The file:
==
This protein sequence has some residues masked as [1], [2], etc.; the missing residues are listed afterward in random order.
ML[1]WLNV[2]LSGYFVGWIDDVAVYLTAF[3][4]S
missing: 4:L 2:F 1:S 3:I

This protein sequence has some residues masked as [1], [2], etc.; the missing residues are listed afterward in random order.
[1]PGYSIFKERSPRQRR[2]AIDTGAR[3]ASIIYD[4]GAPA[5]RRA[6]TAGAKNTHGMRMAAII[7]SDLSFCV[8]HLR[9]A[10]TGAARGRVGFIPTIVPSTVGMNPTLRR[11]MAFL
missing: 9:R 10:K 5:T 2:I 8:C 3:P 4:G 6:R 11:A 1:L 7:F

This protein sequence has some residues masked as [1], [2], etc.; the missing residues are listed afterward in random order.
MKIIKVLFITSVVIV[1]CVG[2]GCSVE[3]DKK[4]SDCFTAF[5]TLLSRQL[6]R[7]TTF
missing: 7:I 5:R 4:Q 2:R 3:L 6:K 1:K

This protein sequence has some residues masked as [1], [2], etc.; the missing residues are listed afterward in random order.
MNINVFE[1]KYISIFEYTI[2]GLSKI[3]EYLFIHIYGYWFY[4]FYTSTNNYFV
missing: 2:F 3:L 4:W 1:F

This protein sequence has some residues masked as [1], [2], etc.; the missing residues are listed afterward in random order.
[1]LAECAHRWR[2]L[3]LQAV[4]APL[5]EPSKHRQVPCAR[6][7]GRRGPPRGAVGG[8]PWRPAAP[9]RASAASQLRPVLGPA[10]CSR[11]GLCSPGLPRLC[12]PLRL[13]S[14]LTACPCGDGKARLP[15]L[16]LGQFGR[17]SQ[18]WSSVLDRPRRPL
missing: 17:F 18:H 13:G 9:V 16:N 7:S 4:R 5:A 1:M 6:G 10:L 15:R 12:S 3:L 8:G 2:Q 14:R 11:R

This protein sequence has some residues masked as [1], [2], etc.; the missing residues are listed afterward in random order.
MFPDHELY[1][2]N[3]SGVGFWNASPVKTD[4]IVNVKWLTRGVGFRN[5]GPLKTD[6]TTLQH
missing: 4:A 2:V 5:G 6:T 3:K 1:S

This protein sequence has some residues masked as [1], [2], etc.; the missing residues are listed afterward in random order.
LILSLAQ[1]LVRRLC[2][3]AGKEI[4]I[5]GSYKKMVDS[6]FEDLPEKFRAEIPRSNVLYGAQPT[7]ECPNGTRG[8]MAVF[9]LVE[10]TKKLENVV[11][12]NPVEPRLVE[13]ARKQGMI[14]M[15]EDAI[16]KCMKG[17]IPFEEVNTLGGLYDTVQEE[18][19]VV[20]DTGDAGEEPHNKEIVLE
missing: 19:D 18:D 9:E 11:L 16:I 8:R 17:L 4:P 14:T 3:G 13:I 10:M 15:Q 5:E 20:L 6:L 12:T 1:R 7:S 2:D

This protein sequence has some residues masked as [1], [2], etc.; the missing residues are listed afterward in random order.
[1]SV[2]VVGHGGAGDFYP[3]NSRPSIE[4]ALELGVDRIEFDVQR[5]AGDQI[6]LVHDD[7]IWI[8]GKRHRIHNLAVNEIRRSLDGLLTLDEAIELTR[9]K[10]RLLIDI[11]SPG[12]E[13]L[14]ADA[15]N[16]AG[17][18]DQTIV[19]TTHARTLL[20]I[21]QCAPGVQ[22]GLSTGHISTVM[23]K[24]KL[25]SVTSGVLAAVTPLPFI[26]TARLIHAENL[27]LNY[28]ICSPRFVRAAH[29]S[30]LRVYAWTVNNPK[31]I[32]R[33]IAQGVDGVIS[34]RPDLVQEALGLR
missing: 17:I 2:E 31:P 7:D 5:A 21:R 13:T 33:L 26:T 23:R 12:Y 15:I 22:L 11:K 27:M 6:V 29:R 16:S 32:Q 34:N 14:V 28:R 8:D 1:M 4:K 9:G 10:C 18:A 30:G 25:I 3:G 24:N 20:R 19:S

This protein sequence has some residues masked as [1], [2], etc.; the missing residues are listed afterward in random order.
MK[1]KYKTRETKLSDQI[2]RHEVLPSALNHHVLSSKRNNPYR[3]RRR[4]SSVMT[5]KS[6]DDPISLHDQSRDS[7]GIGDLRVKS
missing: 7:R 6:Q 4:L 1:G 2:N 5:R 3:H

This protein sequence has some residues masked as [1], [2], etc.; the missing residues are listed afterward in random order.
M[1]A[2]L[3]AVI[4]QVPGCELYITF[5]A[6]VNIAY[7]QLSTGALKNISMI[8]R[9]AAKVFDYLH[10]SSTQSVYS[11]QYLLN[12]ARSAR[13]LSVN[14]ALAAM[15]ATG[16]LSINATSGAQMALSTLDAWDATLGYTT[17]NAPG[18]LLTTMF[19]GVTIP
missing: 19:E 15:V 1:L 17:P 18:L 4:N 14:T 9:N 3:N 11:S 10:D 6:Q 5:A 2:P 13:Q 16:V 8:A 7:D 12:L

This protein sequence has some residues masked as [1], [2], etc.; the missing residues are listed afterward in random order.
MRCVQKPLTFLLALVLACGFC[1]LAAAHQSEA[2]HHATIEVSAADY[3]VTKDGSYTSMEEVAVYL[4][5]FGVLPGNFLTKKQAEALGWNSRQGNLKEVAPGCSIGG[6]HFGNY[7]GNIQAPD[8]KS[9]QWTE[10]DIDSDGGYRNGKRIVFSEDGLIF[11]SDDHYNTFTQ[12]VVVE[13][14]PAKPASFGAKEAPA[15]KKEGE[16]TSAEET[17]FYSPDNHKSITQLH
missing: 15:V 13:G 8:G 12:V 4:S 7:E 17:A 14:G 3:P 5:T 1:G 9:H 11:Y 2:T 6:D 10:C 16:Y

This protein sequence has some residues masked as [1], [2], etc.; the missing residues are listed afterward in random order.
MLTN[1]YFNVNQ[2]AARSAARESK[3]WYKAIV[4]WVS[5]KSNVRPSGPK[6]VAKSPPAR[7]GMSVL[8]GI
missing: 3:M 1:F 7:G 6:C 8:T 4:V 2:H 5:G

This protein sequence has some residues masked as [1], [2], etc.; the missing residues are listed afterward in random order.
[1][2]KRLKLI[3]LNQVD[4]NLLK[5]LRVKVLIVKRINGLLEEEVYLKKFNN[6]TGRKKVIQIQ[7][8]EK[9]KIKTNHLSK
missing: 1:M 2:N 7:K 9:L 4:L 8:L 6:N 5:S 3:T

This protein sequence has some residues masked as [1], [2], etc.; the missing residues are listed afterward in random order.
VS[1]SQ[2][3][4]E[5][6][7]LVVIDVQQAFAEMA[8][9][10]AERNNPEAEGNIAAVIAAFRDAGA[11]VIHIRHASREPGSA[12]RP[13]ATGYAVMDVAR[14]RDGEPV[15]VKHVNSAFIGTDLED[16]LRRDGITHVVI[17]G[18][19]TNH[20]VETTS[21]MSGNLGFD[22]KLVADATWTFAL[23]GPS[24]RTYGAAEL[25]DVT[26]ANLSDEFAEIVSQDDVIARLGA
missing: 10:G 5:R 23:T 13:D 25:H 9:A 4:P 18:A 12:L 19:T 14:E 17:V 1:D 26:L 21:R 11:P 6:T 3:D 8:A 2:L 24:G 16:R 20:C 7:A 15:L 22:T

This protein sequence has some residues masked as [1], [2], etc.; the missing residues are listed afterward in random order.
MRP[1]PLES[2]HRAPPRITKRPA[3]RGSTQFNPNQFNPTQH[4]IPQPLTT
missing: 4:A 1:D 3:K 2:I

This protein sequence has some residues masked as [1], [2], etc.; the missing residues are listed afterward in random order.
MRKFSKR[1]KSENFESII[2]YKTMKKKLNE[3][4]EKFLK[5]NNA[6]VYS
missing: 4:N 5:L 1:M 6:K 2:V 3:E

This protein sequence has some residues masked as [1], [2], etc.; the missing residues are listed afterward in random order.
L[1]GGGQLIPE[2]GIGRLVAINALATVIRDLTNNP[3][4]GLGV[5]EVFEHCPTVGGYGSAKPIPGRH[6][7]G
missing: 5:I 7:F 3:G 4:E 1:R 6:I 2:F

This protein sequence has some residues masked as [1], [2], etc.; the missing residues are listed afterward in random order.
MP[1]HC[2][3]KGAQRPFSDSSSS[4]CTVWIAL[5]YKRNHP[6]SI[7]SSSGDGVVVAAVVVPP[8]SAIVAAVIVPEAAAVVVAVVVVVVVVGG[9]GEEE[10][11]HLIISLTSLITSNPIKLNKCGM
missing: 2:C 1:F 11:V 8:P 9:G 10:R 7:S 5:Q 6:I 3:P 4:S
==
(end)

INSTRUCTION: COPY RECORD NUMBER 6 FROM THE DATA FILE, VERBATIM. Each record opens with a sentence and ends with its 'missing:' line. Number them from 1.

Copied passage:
This protein sequence has some residues masked as [1], [2], etc.; the missing residues are listed afterward in random order.
MFPDHELY[1][2]N[3]SGVGFWNASPVKTD[4]IVNVKWLTRGVGFRN[5]GPLKTD[6]TTLQH
missing: 4:A 2:V 5:G 6:T 3:K 1:S